Housing and Planning Bill

Written evidence submitted by Locality (HPB 112)


Locality is the national network of ambitious and enterprising community-led organisations, working together to help neighbourhoods thrive. Our network is a strong, collective voice inspiring community action to create a fair and diverse society where local people determine their future together. We also run My Community providing resources, inspiration and advice on Community Rights, Neighbourhood Planning and Our Place, enabling communities to have influence and control over local assets, services and development.

Locality has been working with communities to develop neighbourhood plans since the powers were introduced in the Localism Act, 2011. Neighbourhood planning is a way to enable people to shape their communities, influence growth in an area, and allows local residents to set their own planning policies that reflect local priorities and deliver local benefits. We have directly supported over 1000 communities to develop neighbourhood plans.

In this submission we outline two key concerns relating to Part4, Chapter 1 (Implementing Right to Buy on a voluntary basis) and Part 6 (Planning in England):

· We seek an amendment to Part 4, Chapter 1 in order to specify an exemption for community-led housing organisations. Community lead housing is designed and managed by local people in order to meet the needs of the community and to transform local neighbourhoods. Implementing Right to Buy in this sector would disrupt the added value which community-led housing brings, including the provision and protection of affordable housing. We recommend the adoption of a specific definition of community led housing (Annex A) which would enable their specific exemption.

· We outline a number of clarifications which are required to guidance on the designation of neighbourhood areas and permission in principle which are introduced through this Bill (Part 6, Schedules 92,102,103). This includes a number of recommendations for reviewing the Neighbourhood Planning Practice Guidance to run alongside the introduction of this Bill. Without this additional guidance, it is difficult to assess the overall impact which these aspects of the Bill will have on neighbourhood planning and community involvement in shaping the built environment.

Part 4, Chapter 1 – Implementing the Right to Buy on a voluntary basis.

1. Locality is concerned about the impact which extending the Right to Buy will have on small scale community-led housing (CLH) organisations.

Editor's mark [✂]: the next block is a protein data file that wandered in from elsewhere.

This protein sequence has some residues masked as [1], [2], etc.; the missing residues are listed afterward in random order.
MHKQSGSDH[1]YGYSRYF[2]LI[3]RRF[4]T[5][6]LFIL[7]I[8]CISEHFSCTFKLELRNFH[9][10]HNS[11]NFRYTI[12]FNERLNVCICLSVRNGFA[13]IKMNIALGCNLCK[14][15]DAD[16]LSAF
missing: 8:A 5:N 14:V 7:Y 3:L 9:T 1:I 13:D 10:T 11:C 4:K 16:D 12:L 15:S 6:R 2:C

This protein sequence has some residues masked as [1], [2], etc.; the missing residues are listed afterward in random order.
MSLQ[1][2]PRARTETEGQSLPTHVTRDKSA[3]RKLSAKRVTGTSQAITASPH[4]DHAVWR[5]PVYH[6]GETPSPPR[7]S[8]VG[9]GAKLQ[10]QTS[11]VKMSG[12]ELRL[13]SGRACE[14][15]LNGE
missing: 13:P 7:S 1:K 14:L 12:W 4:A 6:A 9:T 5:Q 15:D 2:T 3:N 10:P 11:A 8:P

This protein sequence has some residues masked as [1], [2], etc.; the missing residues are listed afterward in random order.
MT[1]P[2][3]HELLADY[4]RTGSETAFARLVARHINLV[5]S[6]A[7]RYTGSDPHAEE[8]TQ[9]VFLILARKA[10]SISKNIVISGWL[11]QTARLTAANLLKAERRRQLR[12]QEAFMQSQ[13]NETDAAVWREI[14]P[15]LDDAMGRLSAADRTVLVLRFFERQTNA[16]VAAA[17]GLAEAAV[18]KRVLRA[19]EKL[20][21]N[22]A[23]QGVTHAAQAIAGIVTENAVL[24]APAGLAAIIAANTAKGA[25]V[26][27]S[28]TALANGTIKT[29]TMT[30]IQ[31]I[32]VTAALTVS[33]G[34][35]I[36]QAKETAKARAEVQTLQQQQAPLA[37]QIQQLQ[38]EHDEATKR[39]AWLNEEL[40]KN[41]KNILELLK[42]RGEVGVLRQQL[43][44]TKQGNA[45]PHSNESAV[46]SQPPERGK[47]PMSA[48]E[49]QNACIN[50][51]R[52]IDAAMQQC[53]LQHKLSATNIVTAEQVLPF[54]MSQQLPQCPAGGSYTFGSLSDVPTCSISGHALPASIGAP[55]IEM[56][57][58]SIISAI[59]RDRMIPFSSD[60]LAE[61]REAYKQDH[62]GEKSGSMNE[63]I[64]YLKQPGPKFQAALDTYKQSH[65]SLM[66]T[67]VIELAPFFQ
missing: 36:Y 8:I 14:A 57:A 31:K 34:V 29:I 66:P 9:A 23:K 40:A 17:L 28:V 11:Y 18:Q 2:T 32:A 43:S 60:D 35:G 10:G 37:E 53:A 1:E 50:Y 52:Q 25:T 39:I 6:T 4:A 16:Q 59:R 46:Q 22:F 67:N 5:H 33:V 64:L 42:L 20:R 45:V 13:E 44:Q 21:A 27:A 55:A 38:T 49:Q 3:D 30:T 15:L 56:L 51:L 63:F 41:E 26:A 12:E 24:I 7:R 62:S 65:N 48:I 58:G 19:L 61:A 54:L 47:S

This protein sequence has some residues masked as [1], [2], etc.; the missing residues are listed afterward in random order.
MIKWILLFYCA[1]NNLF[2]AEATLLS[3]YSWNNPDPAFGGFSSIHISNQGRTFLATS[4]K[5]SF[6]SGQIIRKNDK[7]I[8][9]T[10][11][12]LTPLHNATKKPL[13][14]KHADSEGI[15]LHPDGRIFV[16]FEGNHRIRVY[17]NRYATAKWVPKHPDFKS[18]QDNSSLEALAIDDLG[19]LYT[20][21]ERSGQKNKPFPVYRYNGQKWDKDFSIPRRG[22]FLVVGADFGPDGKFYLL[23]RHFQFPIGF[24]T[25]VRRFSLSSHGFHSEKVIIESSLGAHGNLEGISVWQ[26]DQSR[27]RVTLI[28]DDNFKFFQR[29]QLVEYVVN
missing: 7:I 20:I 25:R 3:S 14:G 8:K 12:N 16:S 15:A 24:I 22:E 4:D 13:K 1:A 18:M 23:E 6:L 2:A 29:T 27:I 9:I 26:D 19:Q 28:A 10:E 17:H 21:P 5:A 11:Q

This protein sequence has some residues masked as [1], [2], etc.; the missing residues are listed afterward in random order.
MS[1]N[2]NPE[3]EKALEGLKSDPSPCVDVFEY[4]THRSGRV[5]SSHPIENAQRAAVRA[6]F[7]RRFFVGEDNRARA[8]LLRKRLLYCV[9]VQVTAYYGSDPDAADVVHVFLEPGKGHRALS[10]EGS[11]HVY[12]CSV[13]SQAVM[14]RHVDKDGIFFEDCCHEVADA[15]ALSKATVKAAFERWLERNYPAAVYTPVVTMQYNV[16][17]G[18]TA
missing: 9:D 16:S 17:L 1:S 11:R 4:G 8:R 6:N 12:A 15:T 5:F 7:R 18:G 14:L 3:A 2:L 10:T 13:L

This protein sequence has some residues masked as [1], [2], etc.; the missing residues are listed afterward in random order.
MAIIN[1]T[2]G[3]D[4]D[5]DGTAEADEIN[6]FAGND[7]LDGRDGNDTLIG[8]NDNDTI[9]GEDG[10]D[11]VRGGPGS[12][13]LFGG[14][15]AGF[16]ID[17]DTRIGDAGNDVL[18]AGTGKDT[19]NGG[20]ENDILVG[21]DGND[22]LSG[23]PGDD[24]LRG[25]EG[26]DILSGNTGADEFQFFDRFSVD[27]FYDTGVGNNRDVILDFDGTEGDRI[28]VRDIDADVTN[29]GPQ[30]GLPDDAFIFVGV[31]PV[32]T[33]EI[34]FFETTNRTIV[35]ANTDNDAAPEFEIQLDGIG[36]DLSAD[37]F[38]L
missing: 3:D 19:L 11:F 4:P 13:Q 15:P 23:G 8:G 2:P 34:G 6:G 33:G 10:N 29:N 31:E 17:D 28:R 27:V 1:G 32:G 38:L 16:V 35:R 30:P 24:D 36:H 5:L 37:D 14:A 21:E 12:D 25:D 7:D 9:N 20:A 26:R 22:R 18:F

2. CLH is designed and managed by local people in order to meet the needs of the community and to transform local neighbourhoods; existing CLH projects have been delivered through huge amounts of voluntary time from the local community. [1] As CLH is driven by community priorities, the choice about tenure mix is a considered reflection of specific local knowledge.

3. The operations and objectives of CLH providers are fully aligned with localism, and local government’s responsibilities to promote social, economic and environmental wellbeing in their areas. However, a Right to Buy for CLH organisations would fracture the local identity that characterises and drives them, and threaten the progress these organisations have made in pursuing the localism agenda.

4. As CLH providers have a uniquely local focus, it will not be possible to directly replace homes lost through Right to Buy at this level and therefore the longer term benefits to the community are threatened.

5. Currently, concerns around the impact of Right to Buy are impacting new CLH developments, and there are already examples of projects being cancelled because the community does not want to devote voluntary time to building local affordable homes that cannot be retained in perpetuity.


6. Locality recommends a specific exemption for CLH groups within the Right to Buy policy to be added to Part 1, Chapter 1, Schedule 61 ‘Interpretation of this Chapter’, to change the definition of private registered providers to exempt CLH organisations.

7. The government has stated an aim of supporting 1.3 million households into homeownership, partially due to the Right to Buy policy. CLH currently accounts for less than 1% of total housing supply, and therefore exempting homes in the existing CLH sector would account for only a very small loss against this target, while the effect on local communities who have developed CLH or will to in the future will be huge.

8. The value of community led housing in transforming local communities and providing homes and employment, as well as offering financial stability to small scale community organisations, is too high to risk. We call on the Committee to exempt CLH from Right to Buy by adopting our proposed definition of CLH (see Annex A), and protect this innovative and enterprising are of housing supply. The definition includes the very small or early state CLH providers who are most vulnerable to the consequences of Right to Buy.

Part 6 – Planning in England

Designation of neighbourhood areas (Schedule 92)